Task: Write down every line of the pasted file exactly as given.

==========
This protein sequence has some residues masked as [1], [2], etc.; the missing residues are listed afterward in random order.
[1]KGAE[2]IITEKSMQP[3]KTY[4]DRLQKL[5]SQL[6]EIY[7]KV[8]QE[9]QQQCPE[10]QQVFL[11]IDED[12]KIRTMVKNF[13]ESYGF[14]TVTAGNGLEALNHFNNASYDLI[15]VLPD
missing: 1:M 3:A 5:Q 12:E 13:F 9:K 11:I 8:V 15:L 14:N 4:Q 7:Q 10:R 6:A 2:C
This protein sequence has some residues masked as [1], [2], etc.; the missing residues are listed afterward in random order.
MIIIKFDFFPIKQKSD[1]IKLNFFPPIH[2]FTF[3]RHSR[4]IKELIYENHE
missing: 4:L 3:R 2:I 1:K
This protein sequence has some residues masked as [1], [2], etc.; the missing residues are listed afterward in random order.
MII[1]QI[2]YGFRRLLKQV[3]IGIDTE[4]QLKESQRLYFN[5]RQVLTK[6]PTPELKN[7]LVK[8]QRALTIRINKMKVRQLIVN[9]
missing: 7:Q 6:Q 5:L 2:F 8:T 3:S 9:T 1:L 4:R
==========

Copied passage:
This protein sequence has some residues masked as [1], [2], etc.; the missing residues are listed afterward in random order.
[1]KGAE[2]IITEKSMQP[3]KTY[4]DRLQKL[5]SQL[6]EIY[7]KV[8]QE[9]QQQCPE[10]QQVFL[11]IDED[12]KIRTMVKNF[13]ESYGF[14]TVTAGNGLEALNHFNNASYDLI[15]VLPD
missing: 1:M 3:A 5:Q 12:E 13:F 9:K 11:I 8:V 15:L 14:N 4:Q 7:Q 10:R 6:A 2:C
This protein sequence has some residues masked as [1], [2], etc.; the missing residues are listed afterward in random order.
MIIIKFDFFPIKQKSD[1]IKLNFFPPIH[2]FTF[3]RHSR[4]IKELIYENHE
missing: 4:L 3:R 2:I 1:K
This protein sequence has some residues masked as [1], [2], etc.; the missing residues are listed afterward in random order.
MII[1]QI[2]YGFRRLLKQV[3]IGIDTE[4]QLKESQRLYFN[5]RQVLTK[6]PTPELKN[7]LVK[8]QRALTIRINKMKVRQLIVN[9]
missing: 7:Q 6:Q 5:L 2:F 8:T 3:S 9:T 1:L 4:R